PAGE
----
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30:27-33

PREFACE.

It has become so customary to give a book a preface, that it seems necessary to adhere to the rule, even in a new volume of a periodical publication. Most books of the present day are judged of by their preface : it is, therefore, necessary, to secure a candid perusal and an impartial decision on the merits of a work, that it be commenced by a few remarks, which shall serve as an ante-past of its subject-matter and style of treatment.

This is the object of the following prefatory remarks.

The Family Magazine has now been before the community two years, during which time it has had about ten thousand different patrons. These need no preface to enable them to judge of its merits ; but there are hundreds of thousands who have not yet had an opportunity to learn its character, and to these it may be proper to give an explanation of the object and plan of the work.

Its object is emphatically to furnish“ knowledge for the people," and especially for the young. It is not its aim to explore the unknown regions of science and art, nor to pioneer the way into the arcana of nature. This is left to more aspiring minds. Ours is an humbler, though not less useful sphere of action--we aim to collect the materials that are interspersed throughout the vast world of letters, and put them into the hands of the people, fitted for their use. There is a vast “ treasury of knowledge,” that is unproductive and useless to the great mass of the people ; and perhaps the greater part of the valuable principles wrought out by philosophic investigation and research, are in this condition, and need only to be brought into practical use, to become subservient to their highest physical, intellectual, and moral improvement.

It is gratifying to know, that we have not hitherto labored in vain, and that our efforts to diffuse “useful and entertaining knowledge,” are duly appreciated by a liberal and an enlightened community.

Among the most cheering testimonials of this fact, we consider that of having received, in two years, advance payment from ten thousand patrons. And we here pledge ourselves, that no labor or expense, in the future progress of the work, will be withheld, that may be necessary to maintain and advance its claims to public patronage. In the incipient stage of every enterprise of this nature, there is a want of means and of confidence in ultimate success, that prevents the enlargement of the plan to the greatest desirable extent. This difficulty in the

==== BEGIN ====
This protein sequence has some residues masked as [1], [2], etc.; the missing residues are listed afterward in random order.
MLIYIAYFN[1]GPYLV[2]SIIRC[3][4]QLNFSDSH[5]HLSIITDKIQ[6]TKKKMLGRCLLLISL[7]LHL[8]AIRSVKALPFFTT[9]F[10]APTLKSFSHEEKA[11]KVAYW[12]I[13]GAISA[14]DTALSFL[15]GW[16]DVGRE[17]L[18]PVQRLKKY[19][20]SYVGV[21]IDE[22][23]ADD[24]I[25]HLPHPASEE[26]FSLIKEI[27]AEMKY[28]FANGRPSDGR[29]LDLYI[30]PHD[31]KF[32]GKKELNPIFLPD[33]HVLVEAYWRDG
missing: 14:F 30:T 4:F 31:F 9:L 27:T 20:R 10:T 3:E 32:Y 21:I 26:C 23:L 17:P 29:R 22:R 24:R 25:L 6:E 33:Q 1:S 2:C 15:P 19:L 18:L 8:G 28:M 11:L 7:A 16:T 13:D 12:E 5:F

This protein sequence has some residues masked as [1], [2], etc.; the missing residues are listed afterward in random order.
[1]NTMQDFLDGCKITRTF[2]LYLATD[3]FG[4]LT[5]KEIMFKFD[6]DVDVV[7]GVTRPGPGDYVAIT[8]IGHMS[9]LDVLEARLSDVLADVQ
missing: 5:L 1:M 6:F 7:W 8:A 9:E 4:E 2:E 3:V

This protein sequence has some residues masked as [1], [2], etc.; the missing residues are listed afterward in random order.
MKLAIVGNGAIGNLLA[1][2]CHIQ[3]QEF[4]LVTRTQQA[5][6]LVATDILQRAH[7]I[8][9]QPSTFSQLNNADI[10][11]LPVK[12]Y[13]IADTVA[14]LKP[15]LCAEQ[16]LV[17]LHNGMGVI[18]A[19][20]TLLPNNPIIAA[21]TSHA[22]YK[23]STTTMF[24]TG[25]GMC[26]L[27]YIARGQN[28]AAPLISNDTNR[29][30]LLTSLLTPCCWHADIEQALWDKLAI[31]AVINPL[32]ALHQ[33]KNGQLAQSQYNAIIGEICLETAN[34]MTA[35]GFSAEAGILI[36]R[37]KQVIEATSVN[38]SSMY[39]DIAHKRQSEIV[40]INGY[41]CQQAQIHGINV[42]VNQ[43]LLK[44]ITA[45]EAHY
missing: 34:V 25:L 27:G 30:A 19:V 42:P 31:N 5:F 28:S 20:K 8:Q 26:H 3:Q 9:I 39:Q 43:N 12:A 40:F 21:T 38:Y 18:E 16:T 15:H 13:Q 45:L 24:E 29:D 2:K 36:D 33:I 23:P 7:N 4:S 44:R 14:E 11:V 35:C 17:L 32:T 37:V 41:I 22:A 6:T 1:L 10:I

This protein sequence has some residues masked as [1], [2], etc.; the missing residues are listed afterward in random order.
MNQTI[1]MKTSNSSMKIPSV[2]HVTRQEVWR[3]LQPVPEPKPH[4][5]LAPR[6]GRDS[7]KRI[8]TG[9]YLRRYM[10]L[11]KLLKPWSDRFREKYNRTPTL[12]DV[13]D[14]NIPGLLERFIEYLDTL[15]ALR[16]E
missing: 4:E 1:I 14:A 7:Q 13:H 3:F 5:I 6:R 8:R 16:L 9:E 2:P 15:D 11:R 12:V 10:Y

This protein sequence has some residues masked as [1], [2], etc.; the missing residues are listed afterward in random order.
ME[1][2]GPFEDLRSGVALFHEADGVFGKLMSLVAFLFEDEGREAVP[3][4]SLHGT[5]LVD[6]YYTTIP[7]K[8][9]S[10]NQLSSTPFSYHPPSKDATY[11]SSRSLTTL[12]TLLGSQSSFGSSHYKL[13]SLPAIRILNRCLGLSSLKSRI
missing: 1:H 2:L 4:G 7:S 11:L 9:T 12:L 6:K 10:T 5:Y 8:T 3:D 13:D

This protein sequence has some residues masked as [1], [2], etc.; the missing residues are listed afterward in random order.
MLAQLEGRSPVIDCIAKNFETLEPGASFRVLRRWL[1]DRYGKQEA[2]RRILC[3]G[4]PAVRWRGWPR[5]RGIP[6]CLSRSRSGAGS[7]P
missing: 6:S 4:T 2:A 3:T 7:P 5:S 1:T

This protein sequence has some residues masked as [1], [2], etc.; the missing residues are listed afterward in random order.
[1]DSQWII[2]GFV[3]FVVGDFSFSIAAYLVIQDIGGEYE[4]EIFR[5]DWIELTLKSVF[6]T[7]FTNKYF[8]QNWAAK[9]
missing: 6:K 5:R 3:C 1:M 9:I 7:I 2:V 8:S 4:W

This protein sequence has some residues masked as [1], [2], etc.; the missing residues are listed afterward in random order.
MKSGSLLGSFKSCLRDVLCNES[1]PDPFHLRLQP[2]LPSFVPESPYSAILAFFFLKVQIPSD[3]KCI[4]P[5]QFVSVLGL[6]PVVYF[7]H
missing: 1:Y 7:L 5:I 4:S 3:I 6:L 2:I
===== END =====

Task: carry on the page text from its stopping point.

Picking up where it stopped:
This difficulty in the progress of the present work, is now overcome ; and we are enabled to commence the third volume with improvements, that will greatly enhance its value and increase its claims upon the community.

The number of embellishments will be increased, especially of those that illustrate the sciences. The numerous specimens of architecture, that are an honor and an ornament to the young and growing west, will oftener be made subjects for embellishing our pages.

Arrangements are also made for securing an additional number of able correspondents; and, in doing this, care has been taken to have each one write upon subjects in which he is known to excel.

One of the ablest jurists in our country, will furnish an article for each number, on Law, in which will be given a plain exposition of the Federal constitution, and of the nature of contracts. It is believed that the great mass of the American people are lamentably ignorant of their country's. institutions, and that much may be done in this way to enlighten their minds, and cherish in them an ardent love for that social compact, which is their pride and the world's admiration.

Music, whose magic influence has been so powerful in all ages, to purify the heart and refine the affections, will hereafter find a place in every number of the magazine.

We shall not undertake to teach its elementary principles, but shall give in each number a piece adapted to the voice, piano-forte, or guitar, with choice selections of poetry. To accomplish this object, we have engaged a gentleman, whose acquirements in this science are of the first order, and he will furnish many pieces that have never been published in America.

As an ante-past of what may be expected in future, we give the following.

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